For Lucy Jane Bledsoe, wilderness had always been a source of peace. But during one disastrous solo trip in the wintry High Sierra she came face to face with a crisis: the wilderness no longer felt like home. The Ice Cave recounts Bledsoe’s wilderness journeys as she recovers her connection with the wild and discovers the meanings of fear and grace. These are Bledsoe’s griFor Lucy Jane Bledsoe, wilderness had always been a source of peace. But during one disastrous solo trip in the wintry High Sierra she came face to face with a crisis: the wilderness no longer felt like home. The Ice Cave recounts Bledsoe’s wilderness journeys as she recovers her connection with the wild and discovers the meanings of fear and grace. These are Bledsoe’s gripping tales of fending off wolves in Alaska, encountering UFOs in the Colorado Desert, and searching for mountain lions in Berkeley. Her memorable story “The Breath of Seals” takes readers to Antarctica, the wildest continent on earth, where she camped out with geologists, biologists, and astrophysicists. These fresh and deeply personal narratives remind us what it means to be simply one member of one species, trying to find food and shelter—and moments of grace—on our planet....
|Title||:||The Ice Cave: A Woman’s Adventures from the Mojave to the Antarctic|
|Number of Pages||:||182 Pages|
|Status||:||Available For Download|
|Last checked||:||21 Minutes ago!|
The Ice Cave: A Woman’s Adventures from the Mojave to the Antarctic Reviews
An entertaining book about a woman who seeks adventure all over the world in order to satisfy a yearning inside her that just isn't satisfied by modern society. Lucy enjoys the thrill of exploring and being alone in remote locations. Though she does some of her adventuring with other people along for the ride, it is clear that she is a lone wolf and prefers her only company to be the flora and fauna around her. The book is broken into a chapter per adventure and some are more compelling than others. I particularly enjoyed the one where she attempted to spot a mountain lion and the one where she went to Antarctica. Her Antarctica trip in particular was fascinating since she was exploring territory that very few of us will ever see or experience. The stories that focused more on her fear and inner demons were less interesting to me and I found myself getting pulled into her gloomy attitude rather than be pumped up by the thrills in her other adventures.
I typically read nonfiction and was looking to this one. While I knew this was several experiences from the author, I was disappointed with the brevity of them. The stories are simple and well written, but seem to lack the 'meat' of most nonfictions. I feel that several stories seem to minimize the dangers to extreme situations: a grizzly encounter, a wolf scratching at a tent etc..Though this should not have surprised me, as early on the author self describes herself as being what I would consider a rush junkie (someone enjoying living on the edge), and almost needing to push the envelope in these situations with nature to feel alive. "My wilderness trips began, occasionally, to fail me...Somehow it was no longer enough to prove to myself that I had all the skills I needed to survive, anywhere and anytime.". I guess I prefer an author with a bit more humbleness.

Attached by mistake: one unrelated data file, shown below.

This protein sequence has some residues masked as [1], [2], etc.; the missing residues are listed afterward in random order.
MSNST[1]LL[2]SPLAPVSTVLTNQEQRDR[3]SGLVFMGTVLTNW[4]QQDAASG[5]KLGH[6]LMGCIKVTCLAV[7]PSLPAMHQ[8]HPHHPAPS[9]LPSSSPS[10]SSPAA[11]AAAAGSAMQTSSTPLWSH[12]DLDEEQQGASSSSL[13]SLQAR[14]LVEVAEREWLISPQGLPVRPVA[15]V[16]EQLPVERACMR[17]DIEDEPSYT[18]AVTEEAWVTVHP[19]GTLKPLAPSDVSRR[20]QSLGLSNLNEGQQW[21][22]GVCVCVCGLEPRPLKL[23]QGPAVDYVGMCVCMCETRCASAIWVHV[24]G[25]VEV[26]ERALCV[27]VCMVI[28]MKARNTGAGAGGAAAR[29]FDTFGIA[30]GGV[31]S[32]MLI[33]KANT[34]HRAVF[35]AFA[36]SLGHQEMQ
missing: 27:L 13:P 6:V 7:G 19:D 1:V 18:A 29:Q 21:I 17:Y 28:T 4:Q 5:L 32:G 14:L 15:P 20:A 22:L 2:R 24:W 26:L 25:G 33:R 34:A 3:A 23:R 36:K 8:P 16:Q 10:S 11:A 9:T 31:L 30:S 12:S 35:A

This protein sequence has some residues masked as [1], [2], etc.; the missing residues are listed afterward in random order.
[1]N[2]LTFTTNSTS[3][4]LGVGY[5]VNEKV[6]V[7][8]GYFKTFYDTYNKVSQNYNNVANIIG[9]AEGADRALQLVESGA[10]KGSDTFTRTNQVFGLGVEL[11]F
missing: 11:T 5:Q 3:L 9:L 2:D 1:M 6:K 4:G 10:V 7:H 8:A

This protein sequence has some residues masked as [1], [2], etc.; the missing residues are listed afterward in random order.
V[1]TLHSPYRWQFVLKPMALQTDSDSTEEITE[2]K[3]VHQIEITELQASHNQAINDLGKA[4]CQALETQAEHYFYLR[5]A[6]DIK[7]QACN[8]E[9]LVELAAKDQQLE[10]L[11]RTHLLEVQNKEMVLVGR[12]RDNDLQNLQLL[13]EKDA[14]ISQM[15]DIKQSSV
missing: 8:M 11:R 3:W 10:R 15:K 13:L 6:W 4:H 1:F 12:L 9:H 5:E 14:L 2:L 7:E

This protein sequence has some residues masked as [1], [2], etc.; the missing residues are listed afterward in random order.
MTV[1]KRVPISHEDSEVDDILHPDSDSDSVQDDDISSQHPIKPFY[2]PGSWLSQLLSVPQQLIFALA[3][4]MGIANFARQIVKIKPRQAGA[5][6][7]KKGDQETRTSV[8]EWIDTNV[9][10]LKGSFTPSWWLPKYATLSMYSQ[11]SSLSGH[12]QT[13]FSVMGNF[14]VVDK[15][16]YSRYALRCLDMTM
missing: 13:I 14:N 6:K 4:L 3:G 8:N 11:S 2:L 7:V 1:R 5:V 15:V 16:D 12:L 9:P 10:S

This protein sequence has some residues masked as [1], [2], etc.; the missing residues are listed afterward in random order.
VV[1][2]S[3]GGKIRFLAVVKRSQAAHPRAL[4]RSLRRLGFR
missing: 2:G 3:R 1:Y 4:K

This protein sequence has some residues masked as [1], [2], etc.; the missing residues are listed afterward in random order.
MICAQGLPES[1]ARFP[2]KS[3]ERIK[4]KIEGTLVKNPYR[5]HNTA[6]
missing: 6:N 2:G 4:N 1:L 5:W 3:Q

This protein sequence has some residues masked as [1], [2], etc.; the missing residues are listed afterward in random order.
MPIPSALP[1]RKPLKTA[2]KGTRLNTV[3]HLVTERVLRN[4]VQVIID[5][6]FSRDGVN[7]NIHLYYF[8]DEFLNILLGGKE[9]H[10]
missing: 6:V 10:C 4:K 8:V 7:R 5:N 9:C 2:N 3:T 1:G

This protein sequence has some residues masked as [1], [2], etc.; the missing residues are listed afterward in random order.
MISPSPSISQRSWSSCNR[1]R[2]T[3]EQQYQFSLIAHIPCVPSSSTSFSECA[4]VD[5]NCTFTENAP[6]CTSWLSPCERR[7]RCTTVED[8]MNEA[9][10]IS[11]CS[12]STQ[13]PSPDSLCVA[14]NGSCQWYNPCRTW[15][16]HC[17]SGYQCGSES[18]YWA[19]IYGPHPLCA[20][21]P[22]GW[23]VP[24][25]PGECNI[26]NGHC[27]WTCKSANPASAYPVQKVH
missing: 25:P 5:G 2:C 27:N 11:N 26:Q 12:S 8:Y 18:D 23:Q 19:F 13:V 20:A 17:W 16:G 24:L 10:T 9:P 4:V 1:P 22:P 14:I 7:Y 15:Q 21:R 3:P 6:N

In this book, Lucy Jane Bledsoe captures the mysterious subliminity of wilderness -- where-ever it may be found. As with all good bards, her words capture the essence of experiences I have shared in part, but lack the words to articulate."Perhaps climbing a mountain is nothing more than an act of worship, and reaching the barren perch of a summit is to experience pure awe."From the fear of solo adventures gone wrong, to the strange allure of deserts, to the unity of boat and water in a sea kayak, to the mystery of lions, bears, and wolves, Bledsoe wanders through the allure of the wilderness that calls so many kindred souls. Those who have heard that siren call will likely appreciate this read.
I thought it was going to be an adventure survival tale, but it was more like an introspective travelogue to beautiful and extreme places. Even though the author got into dangerous scrapes, the book never had me on the edge of my seat. A pleasant read.
While I'd read several of these essays in anthologies before, I was glad to read them again. Also, while I'd never really been interested in Antarctica before (it's cold, and inhospitable--'Nuff said), I really enjoyed Blesoe's essay about the continent and her time there.
Nature essays at their best combine adventure and philosophy. These essays are at their best. I've written more about The Ice Cave on my website www.sandralambert.com